Curtains open to the interior of CAMBRIDGE’s office; a large room with a leather couch and chair lines against the wall, which is the color of eggshell white, and decorated with period appropriate “hard-edged” and neo-expressionist paintings, which all convey a cheesy sense of “happening.”
At stage right is the door into the office, and a coat rack. At stage left, Cambridge sits behind an elegant desk, talking on the phone. Behind him is an outlook to the Santa Monica Hills.
CAMBRIDGE, on the phone: No, no, there is no…no, there…look, I had four accountants…four, four fucking accountants explain the budget to me…Yes, personally…personally, oh, oh, you want to talk personally? Fucking personally shove my foot up your God damn ass! Where are your results?...No, I want you to explicitly state to me, in bullet point form, what your fucking results are, Kim. How much?...How much footage?...And you’re comin’ at me with that crap?...No, bullshit, fuck you! I don’t know who your accountants are, what inbred breed of sponsors you’ve got behind you, or who’s ass your kissin’, because you’re nothing…Yes, shit…Everything’s to schedule on my end, you told me production was post, but you’ve just started filming…I could go down to Florence Avenue, throw a rock in any direction, and I’d hit someone with more competency than you, and I could probably pay that person in bread crumbs…
MARTIN opens the door at stage right. He wears a hat and long coat; he’s confident in his stance and expression. He isn’t fazed at all by Cambridge’s verbal rampage. He starts the process of hanging up his hat and coat.
CAMBRIDGE, on the phone: …Yeah, that’s Inglewood…Well get over it, if it’s too hot for you…Kim…Kim, I don’t know why you thought this conversation would be cordial…
Cambridge notices Martin and covers the phone up with his hand.
CAMBRIDGE, to Martin, shifting tone: What?
MARTIN: Battery on the front lines?
CAMBRIDGE: That’s putting it one way. You don’t stop by often.
MARTIN: I do when I have something important.
CAMBRIDGE: Yes, I just love how intrinsically essential you are to my being. Please tell me you have a life raft.
MARTIN: I have the whole United States Coast Guard waiting behind that door.
CAMBRIDGE, pause: You have Kim’s accountants to tell me how wrong he is?
MARTIN: Or your accountants to say how you're right.
CAMBRIDGE: Is that it?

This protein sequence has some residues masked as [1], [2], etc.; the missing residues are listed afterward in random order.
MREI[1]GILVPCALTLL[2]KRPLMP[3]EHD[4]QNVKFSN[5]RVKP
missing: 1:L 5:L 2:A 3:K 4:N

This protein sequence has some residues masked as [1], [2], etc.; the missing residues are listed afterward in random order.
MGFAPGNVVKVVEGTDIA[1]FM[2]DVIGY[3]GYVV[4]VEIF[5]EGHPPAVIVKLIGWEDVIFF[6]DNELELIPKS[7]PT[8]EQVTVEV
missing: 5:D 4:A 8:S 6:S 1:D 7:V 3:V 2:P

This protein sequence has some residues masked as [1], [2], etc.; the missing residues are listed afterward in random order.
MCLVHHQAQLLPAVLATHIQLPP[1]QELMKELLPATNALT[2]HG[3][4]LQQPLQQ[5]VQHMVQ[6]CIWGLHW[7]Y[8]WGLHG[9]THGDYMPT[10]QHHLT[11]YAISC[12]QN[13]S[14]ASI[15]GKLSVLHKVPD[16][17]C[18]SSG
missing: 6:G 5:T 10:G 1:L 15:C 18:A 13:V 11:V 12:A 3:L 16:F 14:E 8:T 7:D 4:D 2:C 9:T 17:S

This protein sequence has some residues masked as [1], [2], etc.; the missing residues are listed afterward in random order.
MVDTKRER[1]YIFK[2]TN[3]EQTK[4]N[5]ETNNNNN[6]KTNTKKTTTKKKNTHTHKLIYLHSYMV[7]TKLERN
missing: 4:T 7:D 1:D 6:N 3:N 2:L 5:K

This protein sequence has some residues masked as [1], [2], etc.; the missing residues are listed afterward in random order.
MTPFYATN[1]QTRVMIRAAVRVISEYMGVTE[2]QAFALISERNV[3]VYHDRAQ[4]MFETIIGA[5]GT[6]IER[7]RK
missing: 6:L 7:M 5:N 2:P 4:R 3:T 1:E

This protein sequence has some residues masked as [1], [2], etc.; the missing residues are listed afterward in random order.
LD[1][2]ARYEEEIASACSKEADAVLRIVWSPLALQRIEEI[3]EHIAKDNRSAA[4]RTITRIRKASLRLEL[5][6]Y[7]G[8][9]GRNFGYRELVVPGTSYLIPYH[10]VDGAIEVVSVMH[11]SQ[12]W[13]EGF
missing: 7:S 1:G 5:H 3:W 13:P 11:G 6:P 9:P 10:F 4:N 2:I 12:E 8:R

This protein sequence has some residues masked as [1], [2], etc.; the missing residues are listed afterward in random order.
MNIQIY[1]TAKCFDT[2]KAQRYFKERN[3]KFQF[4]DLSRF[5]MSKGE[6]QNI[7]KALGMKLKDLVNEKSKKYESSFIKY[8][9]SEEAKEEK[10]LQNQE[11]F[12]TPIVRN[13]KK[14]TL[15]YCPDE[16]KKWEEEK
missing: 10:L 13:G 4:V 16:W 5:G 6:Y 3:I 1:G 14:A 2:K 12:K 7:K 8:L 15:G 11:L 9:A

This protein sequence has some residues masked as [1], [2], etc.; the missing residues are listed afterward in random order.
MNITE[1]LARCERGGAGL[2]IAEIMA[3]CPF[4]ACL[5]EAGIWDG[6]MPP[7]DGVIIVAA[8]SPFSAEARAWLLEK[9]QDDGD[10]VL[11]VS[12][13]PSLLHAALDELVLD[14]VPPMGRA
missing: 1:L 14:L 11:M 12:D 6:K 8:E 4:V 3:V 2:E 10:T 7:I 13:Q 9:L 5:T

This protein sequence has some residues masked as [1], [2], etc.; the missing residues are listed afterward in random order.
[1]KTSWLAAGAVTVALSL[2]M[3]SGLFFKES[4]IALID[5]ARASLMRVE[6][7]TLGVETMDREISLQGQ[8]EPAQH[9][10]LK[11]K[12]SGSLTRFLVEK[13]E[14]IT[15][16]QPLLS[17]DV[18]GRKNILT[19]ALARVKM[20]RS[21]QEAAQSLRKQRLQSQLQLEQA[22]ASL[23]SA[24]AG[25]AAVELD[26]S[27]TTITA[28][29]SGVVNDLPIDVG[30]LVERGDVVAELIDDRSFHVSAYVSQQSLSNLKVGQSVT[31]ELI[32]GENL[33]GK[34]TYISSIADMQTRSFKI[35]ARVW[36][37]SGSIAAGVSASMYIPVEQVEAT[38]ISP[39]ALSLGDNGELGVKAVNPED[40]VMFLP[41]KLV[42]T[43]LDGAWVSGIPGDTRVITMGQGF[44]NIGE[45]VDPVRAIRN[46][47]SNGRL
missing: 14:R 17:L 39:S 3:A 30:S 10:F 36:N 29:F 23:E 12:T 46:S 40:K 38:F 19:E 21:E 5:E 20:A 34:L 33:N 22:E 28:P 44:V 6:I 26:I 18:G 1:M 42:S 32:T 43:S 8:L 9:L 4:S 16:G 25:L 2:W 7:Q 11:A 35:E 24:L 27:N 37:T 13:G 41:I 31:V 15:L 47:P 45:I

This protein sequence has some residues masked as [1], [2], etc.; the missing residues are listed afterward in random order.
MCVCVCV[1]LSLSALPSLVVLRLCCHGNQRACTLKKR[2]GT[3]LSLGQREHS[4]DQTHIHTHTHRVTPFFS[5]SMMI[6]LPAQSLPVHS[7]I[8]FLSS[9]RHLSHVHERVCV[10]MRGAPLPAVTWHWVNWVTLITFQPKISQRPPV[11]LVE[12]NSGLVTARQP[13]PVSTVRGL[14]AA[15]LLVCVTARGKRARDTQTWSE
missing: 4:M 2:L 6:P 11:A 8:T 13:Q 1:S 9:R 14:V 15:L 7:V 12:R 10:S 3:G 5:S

MARTIN, grimacing: No, that’s not it.
CAMBRIDGE: Good, because that would be entirely pointless.
MARTIN: Why’s that? The budget---
CAMBRIDGE: The movie’s scraped.
MARTIN: What? Since when?
CAMBRIDGE: Since right now. (On the phone): D’you hear that, Kim? I’m dropping the project…Yeah…Yeah, that’s right, you stupid fuck, you’re done, go home and familiarize yourself with the classified section…Location scouting? You were going to…yes, were, in a backlot studio. And now I’m going to call up your accountants, and they’re going to show me how much funding you’ve wasted…I’m done with you, Kim.
Cambridge hangs up the phone, leans back in his chair.
MARTIN, as a statement: The Kalvin picture is closed.
CAMBRIDGE: Done, gone.
MARTIN: Like that.
CAMBRIDGE: Like that.
MARTIN: And I am your CFO.
CAMBRIDGE: And I made this company from shooting on a 16mm, so what? I hired you.
MARTIN: I’m not disputing that fact.
CAMBRIDGE: I wanted to drop the picture, so I dropped it.
MARTIN: I saw it with my own eyes. (Pause): Is there anything we can salvage from this?
CAMBRIDGE: We’ve still got most of our budget, we got the cameras, the crew. Of course they’re all unionized, so we have to get them to work on something quickly.
MARTIN: Can we set them to work on the Krag-Jorgenson Picture?
CAMBRIDGE: No, shooting’s done, I saw the footage.
CAMBRIDGE: It’s shit, what do you expect? Might even make back our production costs.
MARTIN: Maybe you just don’t like space movies.
CAMBRIDGE: How can I like them when there’s nothing human about them? Young kids who want to dress in rubber costumes and pretend to be aliens. Jesus, Martin…I hate this decade. Ever since Star Wars came out---
Martin raises a hand for silence.
Martin: I’m going to stop you right there, because I think you’re gonna hear some of the things you were just talking about.
CAMBRIDGE: From who, the Coast Guard?
MARTIN: No, not really.
CAMBRIDGE: Then who? C’mon, you’re big and important and you came to me with…what?
MARTIN: A young kid with stars in his eyes and fire in his heart.
CAMBRIDGE, almost immediately losing his calm: Oh, Jesus, no, these hills are infested with them.
MARTIN: Deliberate phrasing.
CAMBRIDGE: How old is he?
MARTIN: Twenty two.
CAMBRIDGE: Is he a native, at least?
MARTIN: Said he’s from Milwaukee.
Cambridge shoots out of his chair, turning, still groaning.
CAMBRIDGE: God, that’s the whole package, isn’t it?
MARTIN: I think you’ll like what he has to show you.
CAMBRIDGE: Show me.
MARTIN: I saw his stuff and it sure made an impression on me.
CAMBRIDGE: What’s he got that half a million other broken hearts around here don’t?
MARTIN: Pretty interesting script.
MARTIN: You said I’m big and important.
CAMBRIDGE: That was sincere.
MARTIN: So hear this kid out. I brought him, he wouldn’t shut up or leave me alone for the past two weeks. Says he has this amazing, absolutely drop dead script. Said it’ll cause a massive tidal wave in Hollywood.
CAMBRIDGE: And you believed him?
MARTIN: I read it.
CAMBRIDGE: Don’t we pay people to do that?
MARTIN: He said he wanted to skip the middle man and come straight to us.
CAMBRIDGE: So he thinks he’s better than everyone else his age?
MARTIN: See for yourself.
MARTIN: Give the kid five minutes.
CAMBRIDGE: I’ve got a clock, you know.
MARTIN: A very admirable one.
CAMBRIDGE, pointing: I’ve got one right there.
MARTIN, cheesily: And I’ve got the greatest CEO in all of Los Angeles county.
CAMBRIDGE: I want this kid at my feet.